France’s new president, Francois Hollande, is widely expected to announce the withdrawal of French troops from Afghanistan by year’s end.
A Taliban spokesman said Sunday that Hollande’s declaration “is a decision based on realities and a reflection of the opinion of (his) nation.”
“We call upon all the other NATO member countries to avoid working for the political interests of American officials and answer the call of your own people by immediately removing all your troops from Afghanistan,” Taliban spokesman Zabiullah Mujahid said in a statement, describing what he said was the “savagery” of troops in Afghanistan.
“The invasion of Afghanistan by America and its allies under the banner of ‘war of terror’ was an unjustified and tyrannical action which was only carried out for political and economical gains,” he said.
Also at issue at the NATO summit is Islamabad’s continued blockade of much-needed NATO supplies shipped over Pakistani roads to Afghanistan.
Pakistan closed the ground routes after a NATO airstrike in November killed two dozen of its soldiers. NATO insists the incident was an accident.
The United States and NATO are unlikely to reach an agreement with Pakistan at the summit, according to two senior U.S. officials, who spoke on condition of anonymity because they were not authorized to speak on the subject.
“There is no deal, and there won’t be one until President Zardari returns” to Pakistan, one of the officials said. “And even that is not assured.”
The goal, says the official, “is to get a deal. It’s less important as to when.”
Without a deal, the officials said Obama would not meet with Zardari at the summit. The two are scheduled to hold trilateral talks with Karzai on political reconciliation in Afghanistan. Pakistan’s support in reaching a deal with the Taliban is seen as critical in ending the war in Afghanistan.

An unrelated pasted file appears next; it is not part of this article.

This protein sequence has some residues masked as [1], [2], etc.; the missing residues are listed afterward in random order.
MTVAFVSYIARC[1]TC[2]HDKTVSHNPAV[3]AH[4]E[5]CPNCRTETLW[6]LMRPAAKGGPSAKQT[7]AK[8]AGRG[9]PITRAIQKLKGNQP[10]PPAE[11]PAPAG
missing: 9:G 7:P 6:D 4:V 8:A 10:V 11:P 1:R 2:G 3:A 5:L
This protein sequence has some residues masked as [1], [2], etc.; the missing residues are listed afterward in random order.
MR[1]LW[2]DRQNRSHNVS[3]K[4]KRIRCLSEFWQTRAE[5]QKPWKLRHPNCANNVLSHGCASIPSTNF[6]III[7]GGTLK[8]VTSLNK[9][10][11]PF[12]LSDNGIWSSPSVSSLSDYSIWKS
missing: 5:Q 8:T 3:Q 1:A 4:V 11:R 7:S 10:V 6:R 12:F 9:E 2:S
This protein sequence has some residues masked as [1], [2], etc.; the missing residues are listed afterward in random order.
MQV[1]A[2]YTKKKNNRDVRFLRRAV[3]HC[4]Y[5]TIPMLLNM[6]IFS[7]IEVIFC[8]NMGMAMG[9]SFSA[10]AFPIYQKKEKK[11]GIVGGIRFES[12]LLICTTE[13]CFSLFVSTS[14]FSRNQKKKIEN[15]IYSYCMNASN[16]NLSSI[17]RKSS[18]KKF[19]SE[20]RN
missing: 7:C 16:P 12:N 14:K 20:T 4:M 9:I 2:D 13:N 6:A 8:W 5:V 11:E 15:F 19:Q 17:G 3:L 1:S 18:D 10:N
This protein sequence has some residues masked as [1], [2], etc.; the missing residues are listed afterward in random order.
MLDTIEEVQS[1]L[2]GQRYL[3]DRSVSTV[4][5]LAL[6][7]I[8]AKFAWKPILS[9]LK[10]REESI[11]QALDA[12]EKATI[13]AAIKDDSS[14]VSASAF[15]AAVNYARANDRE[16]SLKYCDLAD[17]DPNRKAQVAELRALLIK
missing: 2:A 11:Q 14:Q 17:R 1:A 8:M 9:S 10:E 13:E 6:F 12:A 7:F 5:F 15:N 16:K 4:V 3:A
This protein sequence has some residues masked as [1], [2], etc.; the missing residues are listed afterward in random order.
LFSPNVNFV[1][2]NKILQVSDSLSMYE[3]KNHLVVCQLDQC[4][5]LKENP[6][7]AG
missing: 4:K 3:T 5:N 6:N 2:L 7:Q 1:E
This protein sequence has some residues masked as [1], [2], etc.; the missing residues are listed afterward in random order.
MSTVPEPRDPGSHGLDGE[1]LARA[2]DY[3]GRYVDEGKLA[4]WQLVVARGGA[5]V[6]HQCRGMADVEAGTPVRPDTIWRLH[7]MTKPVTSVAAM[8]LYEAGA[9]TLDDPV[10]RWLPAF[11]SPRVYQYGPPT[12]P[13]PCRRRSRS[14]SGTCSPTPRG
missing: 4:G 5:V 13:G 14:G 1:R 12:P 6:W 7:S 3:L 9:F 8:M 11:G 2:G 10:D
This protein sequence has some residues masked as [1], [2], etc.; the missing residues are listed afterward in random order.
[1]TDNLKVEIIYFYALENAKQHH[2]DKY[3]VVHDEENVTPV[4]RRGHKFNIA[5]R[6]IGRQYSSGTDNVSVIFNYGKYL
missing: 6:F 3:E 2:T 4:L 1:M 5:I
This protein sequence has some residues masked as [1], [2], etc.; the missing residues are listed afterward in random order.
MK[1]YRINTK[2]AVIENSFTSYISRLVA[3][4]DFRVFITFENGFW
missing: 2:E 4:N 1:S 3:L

U.S. Republican presidential frontrunner Mitt Romney was not at the summit, but he weighed in Sunday with an op-ed piece in the Chicago Tribune, arguing that many NATO countries have not contributed enough to the alliance. The Obama administration’s defense budget cuts have further fueled the problem, he said.
“The administration’s irresponsible defense cuts are clearing the way for our partners to do even less,” Romney wrote. “An alliance not undergirded by military strength and U.S. leadership may soon become an alliance in name only.”
Outside the summit, Chicago authorities expect to have their hands full with protests.
On Saturday, the eve of the summit, Occupy Chicago protesters accused police of running down one of their own with a patrol van. A video, posted online by a protester and picked up by a news organization, appeared to show the van bumping a protestor.
But a spokesman for Chicago Mayor Rahm Emmanuel said the driver of the van was responding to an attack by the protester.
“The individual was attacking the van and trying to slash tires on it with a knife as the van was moving slowly through a crowd,” spokesman Bill McCaffrey told CNN.
He said the person successfully slashed the tires, and then fled.